New Report Provides Cost-Effective Blueprint for Creating a High-Performance Organisation

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Following five diligent years of research, University
of Greenwich Professor Colin Coulson-Thomas announces the release of a
compelling new business and human resources report.

Titled ‘Talent Management 2’ the report proves that any organisation can
work with existing people and cultures to achieve their desired growth,
as opposed to entering talent wars and hiring expensive ‘stars’. The 184
page report demonstrates how working with existing key and front-line
workers can provide a quicker, cheaper and more sustainable route to
high performance organisations.

“Talent management need not be a costly fad. My report sets out a better
approach for both people and organisations that is affordable and can
deliver multiple objectives,” says Coulson-Thomas, who has also worked
extensively as a Change Agent and Transformation Expert.

He continues, “In effect one can ‘have it all’, improving today’s
results and increasing people’s ability to handle future challenges and
opportunities as they arise.”

According to Coulson-Thomas, many traditional talent management programs
are costly and destined to fail.

“By the time many initiatives are implemented, requirements and
priorities may have changed, while opportunities are often missed during
transformation journeys,” he adds.

The industry-at-large appears to agree with the Professor. In fact, over
three quarters of practitioners participating in a poll during the
investigation thought talent management is not delivering. About a half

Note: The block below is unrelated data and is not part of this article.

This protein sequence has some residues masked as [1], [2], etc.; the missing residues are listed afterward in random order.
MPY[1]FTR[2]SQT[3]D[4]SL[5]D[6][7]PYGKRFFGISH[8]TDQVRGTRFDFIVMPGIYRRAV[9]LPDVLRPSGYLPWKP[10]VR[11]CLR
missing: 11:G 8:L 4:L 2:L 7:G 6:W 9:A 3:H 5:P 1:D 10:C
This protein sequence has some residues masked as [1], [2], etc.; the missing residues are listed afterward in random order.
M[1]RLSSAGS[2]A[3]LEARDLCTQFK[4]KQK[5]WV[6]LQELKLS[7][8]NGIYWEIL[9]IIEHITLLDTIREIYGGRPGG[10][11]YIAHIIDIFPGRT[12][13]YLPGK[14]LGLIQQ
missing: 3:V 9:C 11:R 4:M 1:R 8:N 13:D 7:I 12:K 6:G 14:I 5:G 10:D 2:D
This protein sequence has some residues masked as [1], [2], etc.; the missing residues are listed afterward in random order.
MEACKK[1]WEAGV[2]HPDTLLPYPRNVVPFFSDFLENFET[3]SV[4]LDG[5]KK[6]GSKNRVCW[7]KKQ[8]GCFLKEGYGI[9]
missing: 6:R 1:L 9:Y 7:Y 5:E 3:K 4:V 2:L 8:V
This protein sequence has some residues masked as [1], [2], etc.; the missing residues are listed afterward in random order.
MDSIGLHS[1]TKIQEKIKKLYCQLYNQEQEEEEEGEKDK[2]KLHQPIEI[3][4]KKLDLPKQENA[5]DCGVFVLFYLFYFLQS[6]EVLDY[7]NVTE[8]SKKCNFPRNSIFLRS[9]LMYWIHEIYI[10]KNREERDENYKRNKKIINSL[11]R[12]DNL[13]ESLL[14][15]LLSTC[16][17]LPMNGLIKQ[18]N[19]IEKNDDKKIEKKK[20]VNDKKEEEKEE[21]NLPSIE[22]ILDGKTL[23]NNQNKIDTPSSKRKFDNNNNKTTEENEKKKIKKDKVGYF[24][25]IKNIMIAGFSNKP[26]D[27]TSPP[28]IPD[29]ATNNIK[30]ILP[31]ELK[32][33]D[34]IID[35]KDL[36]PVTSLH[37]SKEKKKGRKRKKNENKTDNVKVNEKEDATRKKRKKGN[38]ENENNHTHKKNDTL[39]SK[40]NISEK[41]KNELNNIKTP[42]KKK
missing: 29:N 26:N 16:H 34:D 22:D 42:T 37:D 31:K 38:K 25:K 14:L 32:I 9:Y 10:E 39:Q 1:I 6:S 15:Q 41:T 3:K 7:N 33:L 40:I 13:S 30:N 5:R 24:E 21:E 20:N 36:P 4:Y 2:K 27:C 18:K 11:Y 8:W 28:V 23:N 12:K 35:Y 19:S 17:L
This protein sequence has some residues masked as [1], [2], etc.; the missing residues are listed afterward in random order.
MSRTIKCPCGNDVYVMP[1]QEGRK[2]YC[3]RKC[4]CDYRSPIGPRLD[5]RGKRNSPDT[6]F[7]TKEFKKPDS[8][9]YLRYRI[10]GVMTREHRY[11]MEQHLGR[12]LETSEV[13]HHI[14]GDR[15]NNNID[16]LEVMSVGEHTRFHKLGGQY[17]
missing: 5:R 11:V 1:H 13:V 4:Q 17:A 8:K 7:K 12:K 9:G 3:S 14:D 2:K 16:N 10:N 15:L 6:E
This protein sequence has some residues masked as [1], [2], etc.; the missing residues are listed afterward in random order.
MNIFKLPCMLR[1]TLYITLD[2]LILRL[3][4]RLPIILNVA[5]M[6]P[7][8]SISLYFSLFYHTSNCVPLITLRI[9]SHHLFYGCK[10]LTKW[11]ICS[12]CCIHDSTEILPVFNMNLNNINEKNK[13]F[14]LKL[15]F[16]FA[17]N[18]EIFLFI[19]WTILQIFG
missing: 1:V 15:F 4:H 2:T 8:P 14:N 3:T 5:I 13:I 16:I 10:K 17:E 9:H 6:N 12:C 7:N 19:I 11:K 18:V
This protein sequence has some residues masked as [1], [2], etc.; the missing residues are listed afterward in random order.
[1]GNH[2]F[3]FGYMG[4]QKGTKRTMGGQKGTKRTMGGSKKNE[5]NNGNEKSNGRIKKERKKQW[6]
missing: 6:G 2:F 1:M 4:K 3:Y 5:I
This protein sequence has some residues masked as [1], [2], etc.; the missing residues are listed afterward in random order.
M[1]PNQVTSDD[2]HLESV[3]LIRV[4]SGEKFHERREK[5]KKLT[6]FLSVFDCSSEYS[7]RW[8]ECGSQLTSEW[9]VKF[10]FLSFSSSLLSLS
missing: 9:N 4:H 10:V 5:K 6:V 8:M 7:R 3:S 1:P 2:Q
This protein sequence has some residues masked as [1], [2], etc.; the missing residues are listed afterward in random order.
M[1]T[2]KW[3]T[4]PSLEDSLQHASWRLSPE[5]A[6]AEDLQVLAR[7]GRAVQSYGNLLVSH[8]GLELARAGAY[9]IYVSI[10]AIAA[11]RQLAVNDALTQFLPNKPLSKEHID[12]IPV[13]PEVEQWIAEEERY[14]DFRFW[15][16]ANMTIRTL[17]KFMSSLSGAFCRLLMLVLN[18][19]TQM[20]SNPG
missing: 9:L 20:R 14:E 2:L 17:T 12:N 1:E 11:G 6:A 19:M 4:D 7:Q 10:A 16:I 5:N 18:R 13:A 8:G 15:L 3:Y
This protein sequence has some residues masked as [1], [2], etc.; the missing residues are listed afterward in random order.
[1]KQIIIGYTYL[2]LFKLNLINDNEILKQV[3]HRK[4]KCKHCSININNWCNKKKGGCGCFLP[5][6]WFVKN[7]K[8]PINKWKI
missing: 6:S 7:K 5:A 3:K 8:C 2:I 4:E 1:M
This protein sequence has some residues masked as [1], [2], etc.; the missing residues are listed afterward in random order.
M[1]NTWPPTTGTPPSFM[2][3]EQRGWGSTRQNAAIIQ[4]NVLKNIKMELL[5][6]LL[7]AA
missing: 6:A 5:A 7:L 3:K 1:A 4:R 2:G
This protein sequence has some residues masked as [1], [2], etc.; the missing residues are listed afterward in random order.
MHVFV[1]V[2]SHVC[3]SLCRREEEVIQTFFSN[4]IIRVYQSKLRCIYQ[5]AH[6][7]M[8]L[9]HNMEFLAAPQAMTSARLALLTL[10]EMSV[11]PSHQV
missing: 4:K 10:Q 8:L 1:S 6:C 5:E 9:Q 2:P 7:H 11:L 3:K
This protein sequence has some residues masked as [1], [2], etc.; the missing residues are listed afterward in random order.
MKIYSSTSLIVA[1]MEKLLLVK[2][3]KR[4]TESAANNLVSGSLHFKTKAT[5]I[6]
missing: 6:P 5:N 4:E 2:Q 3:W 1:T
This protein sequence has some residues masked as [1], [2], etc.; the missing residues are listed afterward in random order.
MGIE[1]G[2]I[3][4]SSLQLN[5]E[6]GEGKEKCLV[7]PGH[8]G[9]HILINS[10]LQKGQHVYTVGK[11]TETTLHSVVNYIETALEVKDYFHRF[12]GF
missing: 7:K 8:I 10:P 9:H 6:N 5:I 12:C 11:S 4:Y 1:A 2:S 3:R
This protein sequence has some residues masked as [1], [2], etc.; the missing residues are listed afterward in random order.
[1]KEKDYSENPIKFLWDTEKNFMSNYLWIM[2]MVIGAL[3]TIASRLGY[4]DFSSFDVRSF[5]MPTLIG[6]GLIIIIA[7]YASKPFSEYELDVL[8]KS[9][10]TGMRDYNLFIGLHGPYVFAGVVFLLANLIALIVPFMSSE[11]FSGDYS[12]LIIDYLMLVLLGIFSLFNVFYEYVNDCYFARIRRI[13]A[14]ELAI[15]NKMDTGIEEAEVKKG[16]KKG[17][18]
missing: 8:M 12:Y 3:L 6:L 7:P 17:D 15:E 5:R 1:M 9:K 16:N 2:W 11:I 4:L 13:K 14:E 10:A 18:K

thought opportunities are being missed.

Therefore/, Talent Management 2 /focuses on key roles and tasks, while
ensuring that people doing these jobs are enabled to excel by putting
relevant critical success factors in place and providing the workgroups
concerned with appropriate performance support. Mini case studies
support the report’s model, while providing solid real-world examples of
its early adopters.

“Paying for talented people may make little sense for organisations that
cannot harness, or capture and share, what they do differently. We need
to move on from single-issue initiatives such as preparing a few ‘high
fliers’ for an unknown future to boosting the performance of today’s key
workgroups and quickly delivering multiple benefits for both people and
organisations,” Coulson-Thomas adds.

In short, the illuminating report provides an easy-to-read suggested
route to building, maintaining and growing an effective and
high-performance organization.

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